Thomas Eakins was an American painter, photographer, and sculptor most known for his portraiture and genre works. Born in Philadelphia in 1844, Eakins has been called the “father of modern realism in American Art.” His work has been exhibited internationally, in institutions such as the Louvre, Met, LACMA, and the Nagoya/Boston Museum of Fine Arts in Japan. Although Eakins’ works have been widely displayed and researched, his Portrait of Ella Crowell, completed in 1882, has never before been exhibited. The Fitchburg Art Museum recently sent this painting to be restored, and intends to one day bring this painting, and its dark story, to light.
The Portrait of Ella Crowell is in fact a double-sided oil painting of Eakins’ oldest niece, Ella Crowell, who studied with him before her death. The front side, or recto, depicts Ella in profile, who looks down towards the bottom left hand corner of the canvas. Eakins has carefully highlighted her face and neck, while her dark hair and burgundy dress blend in with the background. The canvas’s verso showcases Ella seated on a wooden chair, her entire body in profile. Her shadowy representation almost foreshadows the tragic events that unfolded a few years after the completion of her portrait: in 1897, Ella committed suicide, after making accusations of her uncle’s sexual misconduct (see Museums in the Age of #MeToo).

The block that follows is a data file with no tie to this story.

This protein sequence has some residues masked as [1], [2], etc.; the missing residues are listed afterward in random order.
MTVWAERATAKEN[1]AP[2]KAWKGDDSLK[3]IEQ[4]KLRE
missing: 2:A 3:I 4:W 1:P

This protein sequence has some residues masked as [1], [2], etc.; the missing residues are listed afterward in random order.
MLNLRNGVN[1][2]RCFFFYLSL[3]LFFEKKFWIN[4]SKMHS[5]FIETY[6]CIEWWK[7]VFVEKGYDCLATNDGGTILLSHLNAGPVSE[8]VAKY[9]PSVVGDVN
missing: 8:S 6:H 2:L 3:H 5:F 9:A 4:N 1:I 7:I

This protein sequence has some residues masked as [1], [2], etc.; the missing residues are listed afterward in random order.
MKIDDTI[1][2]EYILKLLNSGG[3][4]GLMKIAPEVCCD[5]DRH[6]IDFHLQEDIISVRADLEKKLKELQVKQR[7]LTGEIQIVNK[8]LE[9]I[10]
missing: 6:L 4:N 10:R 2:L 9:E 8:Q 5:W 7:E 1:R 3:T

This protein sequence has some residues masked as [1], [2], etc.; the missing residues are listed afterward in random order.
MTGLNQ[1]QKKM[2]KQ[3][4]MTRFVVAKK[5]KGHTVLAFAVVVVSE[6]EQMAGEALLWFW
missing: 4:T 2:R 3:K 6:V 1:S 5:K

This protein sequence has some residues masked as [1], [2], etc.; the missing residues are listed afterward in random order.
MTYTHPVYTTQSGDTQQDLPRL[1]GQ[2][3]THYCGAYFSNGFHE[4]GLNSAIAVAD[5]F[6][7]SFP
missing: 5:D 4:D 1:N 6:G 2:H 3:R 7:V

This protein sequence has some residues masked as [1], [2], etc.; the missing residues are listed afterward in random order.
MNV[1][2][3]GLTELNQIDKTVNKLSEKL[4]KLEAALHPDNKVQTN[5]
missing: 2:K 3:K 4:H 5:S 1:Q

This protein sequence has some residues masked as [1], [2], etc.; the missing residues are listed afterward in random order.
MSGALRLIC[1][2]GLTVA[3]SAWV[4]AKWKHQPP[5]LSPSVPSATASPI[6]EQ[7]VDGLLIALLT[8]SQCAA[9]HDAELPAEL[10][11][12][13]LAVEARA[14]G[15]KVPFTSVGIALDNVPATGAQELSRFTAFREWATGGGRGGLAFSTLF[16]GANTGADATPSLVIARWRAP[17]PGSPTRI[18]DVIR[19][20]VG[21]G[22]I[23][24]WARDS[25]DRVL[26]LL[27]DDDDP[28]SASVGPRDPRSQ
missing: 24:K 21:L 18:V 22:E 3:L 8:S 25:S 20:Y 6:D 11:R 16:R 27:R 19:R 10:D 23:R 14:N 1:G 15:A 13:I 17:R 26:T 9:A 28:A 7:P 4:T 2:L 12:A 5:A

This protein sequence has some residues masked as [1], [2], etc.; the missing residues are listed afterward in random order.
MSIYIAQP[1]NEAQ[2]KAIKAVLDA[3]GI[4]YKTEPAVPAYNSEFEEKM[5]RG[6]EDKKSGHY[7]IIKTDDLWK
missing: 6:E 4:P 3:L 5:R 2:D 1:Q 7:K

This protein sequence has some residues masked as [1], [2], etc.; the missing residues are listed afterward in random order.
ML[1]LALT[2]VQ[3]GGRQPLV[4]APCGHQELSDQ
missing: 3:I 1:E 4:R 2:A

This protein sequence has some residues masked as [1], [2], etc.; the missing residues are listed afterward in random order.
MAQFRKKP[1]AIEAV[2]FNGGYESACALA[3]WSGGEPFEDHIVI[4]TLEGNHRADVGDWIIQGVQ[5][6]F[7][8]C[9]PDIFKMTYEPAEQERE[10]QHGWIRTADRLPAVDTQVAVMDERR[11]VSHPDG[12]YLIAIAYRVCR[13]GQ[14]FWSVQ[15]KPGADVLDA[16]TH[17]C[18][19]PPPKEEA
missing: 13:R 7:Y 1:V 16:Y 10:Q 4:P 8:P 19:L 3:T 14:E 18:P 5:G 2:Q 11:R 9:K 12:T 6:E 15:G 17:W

While the painting is an outstanding example of Eakins’ technique and style, it was covered with dust and debris, and in dire need of restoration. The Fitchburg Art Museum sent the Portrait of Ella Crowell to the Worcester Art Museum’s conservation lab to be retouched and shined. There, conservators delicately toned and re-saturated both sides of the canvas, significantly brightening its now-lustrous appearance.
Upon the painting’s initial inspection, conservators found a small tear along its side. Removing a single thread from the canvas’s edge, conservators were able to sew the tear, ensuring the patchwork matched the original canvas. Several drops of white paint were also scattered across the seated portrait of Ella. Using a process known as “X-ray fluorescence spectroscopy” to analyze the elements found in the paint drops, it was revealed that the white dots did not contain titanium, meaning they were original to the painting. Conservators carefully removed the distracting white dots by using a special solution of water and heat. Finally, several layers of varnish were removed, producing an overall more illuminating effect.
Today, the multidimensional Portrait of Ella Crowell now shines, and is ready to be exhibited for the first time. However, it is also a painting that tells the hushed story of Eakins’ controversial behavior, a story that is now more important than ever to tell in the age of the #MeToo movement. The Fitchburg Art Museums intends to one day share this painting, and Ella’s story, with visitors.